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For their own good
Fifty years ago, they were screwed-up kids sent to the Florida School for Boys to be straightened out. But now they are screwed-up men, scarred by the whippings they endured. Read the story and see a video and portrait gallery.
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A struggling artist gives life to memories
By ANDREW SKERRITT
Published July 13, 2007
Local painter David Roland glances at the photograph he is using to create a client's portrait at his home in Brooksville. The 52-year-old Brooksville artist loves to represent the unique characteristics in a person's face in his portrait paintings.
[Times photo: Danny Ghitis]
[Times photo: Danny Ghitis]
Though his work normally starts at $2,000 a piece, artist David Roland has offered to create one free portrait for a family that lost a loved one in the current Iraq war.
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Want a portrait?
Interested in having a portrait of a loved one lost in combat? Call David Roland at (352) 484-0766.
Dr. Joseph H. Bellina, hospital founder and a pioneer in gynecological laser surgery, died of cancer two years ago, just weeks before Hurricane Katrina devastated his hometown of New Orleans.
But in David Roland's modest home studio in Brooksville, Dr. Bellina is still alive. His smiling face beams from the canvas.
How Roland, 52, a struggling portrait artist, came to paint Dr. Bellina says much about the intersection of talent and timing.
Earlier this year, the Michigan native was plying his trade on Duval Street in Key West, when Dr. Bellina's widow, Deborah, walked by.
She was so impressed with Roland's sketch of a couple that she bought two pieces of his work and later had him paint a portrait for a friend whose mother had lost everything during Katrina.
Roland painted the portrait by looking at family pictures; it captured the essence of a mother and her two sons.
"As soon as I saw it, I said, 'This is the person who is going to do my husband,' " said Deborah Bellina, who had commissioned a New Orleans artist to paint a portrait of her late husband but was disappointed with the results. She has had no such complaints about Roland's work.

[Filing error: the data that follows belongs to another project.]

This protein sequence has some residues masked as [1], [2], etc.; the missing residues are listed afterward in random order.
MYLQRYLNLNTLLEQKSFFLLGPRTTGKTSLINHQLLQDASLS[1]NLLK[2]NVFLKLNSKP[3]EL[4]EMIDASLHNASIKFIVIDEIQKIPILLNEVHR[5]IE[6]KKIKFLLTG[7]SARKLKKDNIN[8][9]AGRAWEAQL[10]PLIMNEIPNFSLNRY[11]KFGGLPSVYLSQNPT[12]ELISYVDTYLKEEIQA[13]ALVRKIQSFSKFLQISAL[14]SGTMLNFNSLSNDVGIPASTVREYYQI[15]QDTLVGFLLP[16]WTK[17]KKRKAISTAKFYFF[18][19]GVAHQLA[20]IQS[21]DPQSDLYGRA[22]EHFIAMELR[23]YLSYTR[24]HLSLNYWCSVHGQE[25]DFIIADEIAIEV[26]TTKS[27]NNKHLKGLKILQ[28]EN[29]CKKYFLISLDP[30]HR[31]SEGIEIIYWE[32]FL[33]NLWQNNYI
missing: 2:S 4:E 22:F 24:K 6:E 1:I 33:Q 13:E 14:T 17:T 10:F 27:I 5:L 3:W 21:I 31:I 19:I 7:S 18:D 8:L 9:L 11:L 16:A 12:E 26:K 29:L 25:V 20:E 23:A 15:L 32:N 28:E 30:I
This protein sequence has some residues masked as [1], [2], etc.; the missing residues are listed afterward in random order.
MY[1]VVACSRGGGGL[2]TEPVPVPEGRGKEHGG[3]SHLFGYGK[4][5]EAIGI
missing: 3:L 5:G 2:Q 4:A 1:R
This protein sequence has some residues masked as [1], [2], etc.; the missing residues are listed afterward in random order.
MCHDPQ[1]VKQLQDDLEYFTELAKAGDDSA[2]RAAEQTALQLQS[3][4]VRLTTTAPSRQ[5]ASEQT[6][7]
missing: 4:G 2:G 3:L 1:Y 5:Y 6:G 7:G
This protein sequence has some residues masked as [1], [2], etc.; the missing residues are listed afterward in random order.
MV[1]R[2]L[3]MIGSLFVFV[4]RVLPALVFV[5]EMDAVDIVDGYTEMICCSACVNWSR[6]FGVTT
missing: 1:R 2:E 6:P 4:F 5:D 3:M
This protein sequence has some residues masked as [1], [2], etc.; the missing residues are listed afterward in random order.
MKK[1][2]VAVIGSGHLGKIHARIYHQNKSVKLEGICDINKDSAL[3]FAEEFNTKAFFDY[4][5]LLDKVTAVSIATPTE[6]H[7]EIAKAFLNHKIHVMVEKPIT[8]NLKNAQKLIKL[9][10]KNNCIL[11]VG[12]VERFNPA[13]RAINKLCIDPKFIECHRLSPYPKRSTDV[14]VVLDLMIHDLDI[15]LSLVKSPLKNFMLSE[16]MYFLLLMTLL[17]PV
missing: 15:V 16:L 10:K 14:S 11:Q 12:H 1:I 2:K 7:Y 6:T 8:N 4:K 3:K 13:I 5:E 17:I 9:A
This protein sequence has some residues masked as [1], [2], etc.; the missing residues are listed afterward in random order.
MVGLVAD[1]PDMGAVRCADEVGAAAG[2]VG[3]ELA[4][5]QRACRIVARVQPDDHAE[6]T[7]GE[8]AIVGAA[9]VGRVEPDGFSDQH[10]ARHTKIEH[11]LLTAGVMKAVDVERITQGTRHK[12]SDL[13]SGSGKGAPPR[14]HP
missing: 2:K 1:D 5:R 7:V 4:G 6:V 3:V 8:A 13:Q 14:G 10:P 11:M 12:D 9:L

Roland recently contacted the Times, wanting to do a free portrait of a Pasco or Hernando service member killed in Iraq or Afghanistan. The portrait would be a gift for a family forever scarred by war, he said, an artist's homage to one person's sacrifice.
"I want to give a portrait to someone who is deserving," he said. "I believe in exchanging abundance."
Art has always been his life. A native of Covert, Mich., Roland was 8 when his uncle, an artist, gave him a set of oil paints, brushes and a canvas. His first painting: a still life. Soon he was entering his work in 4-H art contests.
He studied art at the Center for Creative Studies in Detroit. His first job after art school was as an in-house artist at a Veterans Administration hospital in Columbus, Ohio, where he painted landscapes - happy scenes to cheer ailing servicemen and women.
He later painted at an Army hospital in Germany, where he met his wife, Simone. Back in the states, he lived in Detroit, San Francisco, Clearwater, Largo and recently in a motor home at Larry Whidden's Casa De Angela artist colony in Spring Hill. That motor home took him to art shows all over the state. Now slowed by a bad leg, he doesn't quite have the stamina to stand around at art shows for days on end. He does most of his work and outreach in solitude at home. There sits a portrait of Tampa Bay Buccaneer Derrick Brooks; the intensity on his face is palpable. Roland's portrayal of No. 55 could fetch a hefty sum at a charity auction.
"One day he will be very famous," Mrs. Bellina said. "We won't be able to afford him."
For now, one grieving military family still can.
Andrew Skerritt can be reached at (813) 909-4602 or toll-free at 1-800-333-7505, ext. 4602. His e-mail address is firstname.lastname@example.org.